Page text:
A workflow is a directed acyclic graph (DAG) of units of work encapsulated by nodes. Specific instantiations of a workflow (commonly with bound input arguments) are referred to as workflow executions, or just executions. In other words, a workflow is a template for an ordered task execution.

Flyte workflows are defined in protobuf and the Flytekit SDK facilitates writing workflows. Users can define workflows as a collection of nodes. Nodes within a workflow can produce outputs that subsequent nodes depend on as inputs. These dependencies dictate the workflow structure. Workflows written using the SDK do not need to explicitly define nodes to enclose execution units (tasks, sub-workflows, launch plans); these will be injected by the SDK and captured at registration time.


Workflows can accept inputs and/or produce outputs and re-use task definitions across projects and domains. Workflow structure is flexible because:

  • Nodes can be executed in parallel

  • The same task definition can be re-used within a different workflow

  • A single workflow can contain any combination of task types

  • A workflow can contain a single functional node

  • A workflow can contain many nodes in all sorts of arrangements and even launch other workflows

At execution time, node executions will be triggered as soon as their inputs are available. Workflow nodes are naturally run in parallel when possible.

Flyte-specific structure

During registration, the Flyte platform will validate workflow structure and save the workflow. The registration process also updates the workflow graph. A compiled workflow will always have a start and end node injected into the workflow graph. In addition, a failure handler will catch and process execution failures.


Like tasks, workflows are versioned. Registered workflows are also immutable, meaning that an instance of a workflow defined by project, domain, name and version cannot be updated. The tasks referenced in a workflow version are themselves immutable and are tied to specific tasks’ versions.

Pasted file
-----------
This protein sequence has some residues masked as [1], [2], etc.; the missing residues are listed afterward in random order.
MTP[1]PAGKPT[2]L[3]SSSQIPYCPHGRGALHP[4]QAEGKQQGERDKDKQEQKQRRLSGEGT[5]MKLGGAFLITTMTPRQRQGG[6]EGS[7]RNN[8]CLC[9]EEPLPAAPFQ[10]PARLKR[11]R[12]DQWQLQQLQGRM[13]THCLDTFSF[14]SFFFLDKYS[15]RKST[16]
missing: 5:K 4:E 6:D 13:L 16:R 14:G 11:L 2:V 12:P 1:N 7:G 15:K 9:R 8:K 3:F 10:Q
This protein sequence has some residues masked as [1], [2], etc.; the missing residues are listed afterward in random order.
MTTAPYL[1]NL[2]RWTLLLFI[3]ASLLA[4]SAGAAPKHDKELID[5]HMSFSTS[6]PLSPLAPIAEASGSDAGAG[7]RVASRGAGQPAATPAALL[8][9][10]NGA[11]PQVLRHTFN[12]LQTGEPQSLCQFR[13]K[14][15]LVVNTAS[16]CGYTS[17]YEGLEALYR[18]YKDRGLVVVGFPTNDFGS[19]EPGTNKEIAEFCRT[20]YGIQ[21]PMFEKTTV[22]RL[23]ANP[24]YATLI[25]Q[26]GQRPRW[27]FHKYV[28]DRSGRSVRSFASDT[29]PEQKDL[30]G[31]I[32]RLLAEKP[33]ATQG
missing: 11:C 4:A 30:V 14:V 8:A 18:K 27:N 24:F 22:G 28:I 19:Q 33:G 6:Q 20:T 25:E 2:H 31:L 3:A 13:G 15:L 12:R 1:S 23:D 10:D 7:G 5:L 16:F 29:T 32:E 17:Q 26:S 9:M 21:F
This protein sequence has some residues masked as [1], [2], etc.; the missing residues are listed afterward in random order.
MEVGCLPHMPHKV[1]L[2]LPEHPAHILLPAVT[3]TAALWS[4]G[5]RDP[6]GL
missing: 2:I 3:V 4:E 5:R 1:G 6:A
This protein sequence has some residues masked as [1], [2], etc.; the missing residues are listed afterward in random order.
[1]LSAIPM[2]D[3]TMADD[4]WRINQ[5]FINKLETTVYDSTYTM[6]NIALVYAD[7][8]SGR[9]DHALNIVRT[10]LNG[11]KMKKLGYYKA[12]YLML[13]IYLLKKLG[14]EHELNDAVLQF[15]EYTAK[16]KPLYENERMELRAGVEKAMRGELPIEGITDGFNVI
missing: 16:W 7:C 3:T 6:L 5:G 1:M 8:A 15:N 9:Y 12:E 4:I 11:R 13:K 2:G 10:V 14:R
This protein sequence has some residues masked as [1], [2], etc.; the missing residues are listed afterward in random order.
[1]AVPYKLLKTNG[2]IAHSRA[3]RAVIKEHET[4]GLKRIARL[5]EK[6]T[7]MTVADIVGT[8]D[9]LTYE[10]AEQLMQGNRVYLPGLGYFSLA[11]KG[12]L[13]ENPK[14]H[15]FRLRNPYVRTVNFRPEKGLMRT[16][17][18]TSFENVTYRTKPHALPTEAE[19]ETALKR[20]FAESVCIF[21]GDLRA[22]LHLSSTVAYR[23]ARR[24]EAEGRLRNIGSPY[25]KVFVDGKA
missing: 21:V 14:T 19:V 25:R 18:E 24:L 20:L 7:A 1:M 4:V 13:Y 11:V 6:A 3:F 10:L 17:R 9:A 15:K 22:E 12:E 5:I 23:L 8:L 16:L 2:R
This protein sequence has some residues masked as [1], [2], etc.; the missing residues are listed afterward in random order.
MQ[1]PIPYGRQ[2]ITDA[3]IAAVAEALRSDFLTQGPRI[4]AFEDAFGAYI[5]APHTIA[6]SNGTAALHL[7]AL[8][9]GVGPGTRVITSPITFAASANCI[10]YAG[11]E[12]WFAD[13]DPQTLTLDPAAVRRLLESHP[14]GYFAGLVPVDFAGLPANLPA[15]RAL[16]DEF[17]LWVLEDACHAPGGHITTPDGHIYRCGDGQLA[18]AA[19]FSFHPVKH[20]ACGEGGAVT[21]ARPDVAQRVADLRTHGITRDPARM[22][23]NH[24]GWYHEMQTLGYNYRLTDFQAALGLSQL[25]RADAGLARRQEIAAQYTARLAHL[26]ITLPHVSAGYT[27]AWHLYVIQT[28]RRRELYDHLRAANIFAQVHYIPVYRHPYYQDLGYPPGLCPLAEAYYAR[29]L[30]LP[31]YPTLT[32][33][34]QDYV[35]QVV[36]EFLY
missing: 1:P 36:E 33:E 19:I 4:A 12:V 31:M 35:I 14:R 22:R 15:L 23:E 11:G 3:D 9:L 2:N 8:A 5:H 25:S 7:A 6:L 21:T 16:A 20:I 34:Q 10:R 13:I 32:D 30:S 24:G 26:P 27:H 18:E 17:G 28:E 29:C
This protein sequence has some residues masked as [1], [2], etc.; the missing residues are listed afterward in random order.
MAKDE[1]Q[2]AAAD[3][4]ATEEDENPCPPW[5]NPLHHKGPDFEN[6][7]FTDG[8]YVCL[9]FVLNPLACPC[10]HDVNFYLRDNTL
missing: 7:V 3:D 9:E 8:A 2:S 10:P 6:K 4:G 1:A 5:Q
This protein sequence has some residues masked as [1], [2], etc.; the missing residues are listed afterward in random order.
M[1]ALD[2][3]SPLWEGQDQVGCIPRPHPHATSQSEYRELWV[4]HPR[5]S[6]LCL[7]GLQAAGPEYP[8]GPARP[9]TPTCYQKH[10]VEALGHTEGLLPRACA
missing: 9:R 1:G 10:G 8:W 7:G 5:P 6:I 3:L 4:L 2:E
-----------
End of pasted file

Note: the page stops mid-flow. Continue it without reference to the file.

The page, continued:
A workflow can only be executed through a launch plan. A workflow can be launched many times with a variety of launch plans and inputs. Workflows that produce inputs and outputs can take advantage of User Guide to cache intermediate inputs and outputs and speed-up subsequent executions.


A node represents a unit of execution or work within a workflow. Ordinarily, a node will encapsulate an instance of a task, but it can also contain an entire subworkflow or trigger a child workflow. Nodes can have inputs and outputs, which are used to coordinate task inputs and outputs. Moreover, node outputs can be used as inputs to other nodes within a workflow.

Tasks are always encapsulated within a node, however, like tasks, nodes can come in a variety of flavors determined by their target. These targets include task nodes, workflow nodes, and branch nodes.

Task Nodes

Tasks referenced in a workflow are always enclosed in nodes. This extends to all task types. For example, an array task will be enclosed by a single node.

Workflow Nodes

A node can contain an entire sub-workflow. Because workflow executions always require a launch plan, workflow nodes have a reference to a launch plan used to trigger their enclosed workflows.

Branch Nodes

Branch nodes alter the flow of the workflow graph. Conditions at runtime are evaluated to determine the control flow.